Let’s take a hypothetical 65-year-old entering retirement who made $100 thousand. T. Rowe Price’s table says they should have 10.5X their salary saved, or $1.05 million. According to Fidelity’s rule, they should have saved 10 times their salary or $1 million by age 67.

The 4% Rule for Retirement Income: 

A more personalized way to calculate how much you need to save for retirement is to use the 4% rule. The 4% rule is a simple and widely used method to estimate how much you can withdraw from your retirement portfolio each year without running out of money. In a recent post, I detailed how the 4% rule still is an appropriate withdrawal rate in today’s investing climate. 

The 4% rule assumes you withdraw 4% of your assets in the first year of retirement and inflation-adjust each subsequent withdrawal. Assuming you follow a solid portfolio allocation and rebalance regularly, the portfolio has lasted at least 30 years historically. 

Here’s how you would use the 4% rule to determine how much you should have saved: 

  • Calculate your annual spending needs in retirement. This is the amount of money that you need to cover your essential and discretionary expenses, such as housing, food, health care, travel, entertainment, etc.
  • Subtract your other sources of retirement income from your spending needs. These are the income streams that you can rely on during retirement, such as social security, pensions, annuities, etc.
  • Divide the remaining spending that needs to be funded by 0.04. 

Here’s an example: 

  • Spending Needs: $80 thousand
  • Social Security: $30 Thousand
  • Funding Need: $50 Thousand.
    • $50,000 / 0.04 = $1.25 million

Thus someone spending $80,000 would need assets of $1.25 million to retire at 65, assuming social security benefits of $30,000.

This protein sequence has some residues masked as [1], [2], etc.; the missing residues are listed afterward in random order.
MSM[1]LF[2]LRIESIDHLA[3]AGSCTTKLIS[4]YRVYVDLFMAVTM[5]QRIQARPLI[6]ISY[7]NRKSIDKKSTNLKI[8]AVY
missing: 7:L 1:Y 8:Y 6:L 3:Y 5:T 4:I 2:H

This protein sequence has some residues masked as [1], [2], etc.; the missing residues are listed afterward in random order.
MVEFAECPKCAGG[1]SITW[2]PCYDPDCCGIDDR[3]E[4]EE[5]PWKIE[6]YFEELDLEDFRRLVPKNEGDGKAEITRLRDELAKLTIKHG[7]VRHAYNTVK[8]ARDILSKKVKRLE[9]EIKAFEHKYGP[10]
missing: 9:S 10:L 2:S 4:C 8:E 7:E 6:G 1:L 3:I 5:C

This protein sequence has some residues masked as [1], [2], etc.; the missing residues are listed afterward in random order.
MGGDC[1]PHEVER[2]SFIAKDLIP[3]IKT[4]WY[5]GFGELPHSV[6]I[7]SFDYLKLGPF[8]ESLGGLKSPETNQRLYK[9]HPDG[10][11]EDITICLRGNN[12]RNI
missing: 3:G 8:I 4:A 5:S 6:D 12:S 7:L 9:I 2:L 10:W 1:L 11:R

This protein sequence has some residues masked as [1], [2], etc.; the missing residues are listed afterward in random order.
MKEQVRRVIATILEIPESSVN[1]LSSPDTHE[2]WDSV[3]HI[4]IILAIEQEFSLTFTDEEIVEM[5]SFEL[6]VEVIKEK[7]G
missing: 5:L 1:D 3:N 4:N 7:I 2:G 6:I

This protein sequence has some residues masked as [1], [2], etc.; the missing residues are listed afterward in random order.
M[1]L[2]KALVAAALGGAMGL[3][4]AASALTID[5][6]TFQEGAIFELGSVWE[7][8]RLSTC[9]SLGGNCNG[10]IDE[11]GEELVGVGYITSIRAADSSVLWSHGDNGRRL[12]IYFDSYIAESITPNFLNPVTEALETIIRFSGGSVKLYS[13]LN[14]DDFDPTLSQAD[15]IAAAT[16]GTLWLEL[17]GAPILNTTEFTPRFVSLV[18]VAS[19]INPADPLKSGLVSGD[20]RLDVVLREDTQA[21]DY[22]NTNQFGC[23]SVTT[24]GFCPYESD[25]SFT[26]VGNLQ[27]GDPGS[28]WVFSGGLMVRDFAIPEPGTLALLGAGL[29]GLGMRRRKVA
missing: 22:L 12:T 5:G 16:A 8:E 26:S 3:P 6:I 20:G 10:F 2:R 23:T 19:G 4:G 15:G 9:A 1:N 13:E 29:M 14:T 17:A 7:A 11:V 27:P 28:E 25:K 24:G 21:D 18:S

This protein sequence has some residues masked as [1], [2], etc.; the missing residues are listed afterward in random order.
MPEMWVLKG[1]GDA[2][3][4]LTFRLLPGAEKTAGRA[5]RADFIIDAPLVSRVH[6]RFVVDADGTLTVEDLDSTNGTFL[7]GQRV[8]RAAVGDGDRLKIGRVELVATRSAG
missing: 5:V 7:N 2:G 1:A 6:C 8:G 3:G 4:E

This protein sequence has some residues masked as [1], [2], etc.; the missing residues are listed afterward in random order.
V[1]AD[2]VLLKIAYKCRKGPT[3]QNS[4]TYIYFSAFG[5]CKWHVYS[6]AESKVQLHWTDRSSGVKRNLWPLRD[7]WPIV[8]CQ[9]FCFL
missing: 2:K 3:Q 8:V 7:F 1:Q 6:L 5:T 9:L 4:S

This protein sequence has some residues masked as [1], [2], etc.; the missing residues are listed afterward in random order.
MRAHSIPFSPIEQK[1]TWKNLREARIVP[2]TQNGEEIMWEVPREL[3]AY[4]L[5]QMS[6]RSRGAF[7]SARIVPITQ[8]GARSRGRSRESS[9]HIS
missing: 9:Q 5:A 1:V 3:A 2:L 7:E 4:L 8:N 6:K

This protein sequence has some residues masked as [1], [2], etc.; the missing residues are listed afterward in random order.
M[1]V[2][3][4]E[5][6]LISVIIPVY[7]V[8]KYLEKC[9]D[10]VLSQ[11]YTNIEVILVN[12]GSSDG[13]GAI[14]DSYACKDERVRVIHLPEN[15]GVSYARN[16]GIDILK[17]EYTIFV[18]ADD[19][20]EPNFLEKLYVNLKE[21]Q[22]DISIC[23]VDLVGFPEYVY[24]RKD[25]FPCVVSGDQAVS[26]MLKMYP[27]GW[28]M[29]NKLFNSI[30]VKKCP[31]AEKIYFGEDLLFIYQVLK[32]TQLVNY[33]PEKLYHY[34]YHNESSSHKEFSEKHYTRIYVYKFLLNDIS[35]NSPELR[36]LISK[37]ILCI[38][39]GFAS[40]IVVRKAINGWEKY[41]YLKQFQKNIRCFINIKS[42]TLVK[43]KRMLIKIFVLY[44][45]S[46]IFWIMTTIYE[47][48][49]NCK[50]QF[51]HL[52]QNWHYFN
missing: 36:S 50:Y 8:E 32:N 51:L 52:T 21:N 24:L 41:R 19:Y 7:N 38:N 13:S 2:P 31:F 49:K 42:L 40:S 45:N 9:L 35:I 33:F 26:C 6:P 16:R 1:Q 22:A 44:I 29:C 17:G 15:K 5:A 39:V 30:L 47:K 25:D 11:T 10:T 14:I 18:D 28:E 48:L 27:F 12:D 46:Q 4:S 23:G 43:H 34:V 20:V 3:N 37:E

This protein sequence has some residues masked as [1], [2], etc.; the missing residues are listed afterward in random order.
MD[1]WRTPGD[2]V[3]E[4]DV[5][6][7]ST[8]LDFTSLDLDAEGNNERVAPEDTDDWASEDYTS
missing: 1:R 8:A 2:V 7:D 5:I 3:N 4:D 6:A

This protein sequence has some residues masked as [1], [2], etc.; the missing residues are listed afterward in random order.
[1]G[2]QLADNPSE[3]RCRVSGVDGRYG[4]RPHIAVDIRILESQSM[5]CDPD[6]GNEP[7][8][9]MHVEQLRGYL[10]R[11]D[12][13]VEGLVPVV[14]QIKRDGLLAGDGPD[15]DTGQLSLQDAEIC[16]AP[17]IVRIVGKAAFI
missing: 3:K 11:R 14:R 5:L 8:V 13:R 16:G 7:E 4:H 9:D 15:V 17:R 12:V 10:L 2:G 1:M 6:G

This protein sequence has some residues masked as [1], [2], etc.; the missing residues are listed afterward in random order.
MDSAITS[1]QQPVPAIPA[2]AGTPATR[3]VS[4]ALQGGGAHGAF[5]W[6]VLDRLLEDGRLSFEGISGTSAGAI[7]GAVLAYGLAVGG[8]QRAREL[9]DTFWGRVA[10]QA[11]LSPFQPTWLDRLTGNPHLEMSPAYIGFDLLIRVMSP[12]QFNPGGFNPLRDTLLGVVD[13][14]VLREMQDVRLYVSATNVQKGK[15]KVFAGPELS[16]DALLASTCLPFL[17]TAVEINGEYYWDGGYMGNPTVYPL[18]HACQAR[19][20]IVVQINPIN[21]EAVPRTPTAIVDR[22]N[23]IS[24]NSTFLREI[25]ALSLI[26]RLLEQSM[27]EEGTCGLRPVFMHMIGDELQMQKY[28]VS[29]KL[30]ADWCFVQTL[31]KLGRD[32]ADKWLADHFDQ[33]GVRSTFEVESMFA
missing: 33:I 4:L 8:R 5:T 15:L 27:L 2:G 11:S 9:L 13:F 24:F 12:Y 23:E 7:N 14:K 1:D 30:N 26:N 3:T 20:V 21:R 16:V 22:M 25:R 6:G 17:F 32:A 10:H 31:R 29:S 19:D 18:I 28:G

Retirement planning is not an exact science. It involves many uncertainties and assumptions that can change over time. Therefore, you need to be flexible and adaptable in your retirement strategy.

The guidelines and rules of thumb that we discussed in this blog post can help you estimate how much you need to save for retirement based on your income level and spending needs. However, they are not substitutes for a comprehensive and customized retirement plan that takes into account your specific situation and preferences.

At Sophos Wealth Management, we can help you create a personalized retirement plan that aligns with your goals and values. We can help you:

  • Assess your current financial situation and net worth
  • Define your retirement vision and lifestyle
  • Project your retirement income and expenses
  • Optimize your portfolio allocation and withdrawal strategy
  • Minimize your taxes and fees
  • Maximize your social security and pension benefits
  • Plan for inflation, health care costs, and longevity risks
  • Adjust your plan as needed over time

If you are interested in working with us, please contact us today for a free consultation. We look forward to helping you achieve your retirement dreams.

Scott Caufield, CFA, CPA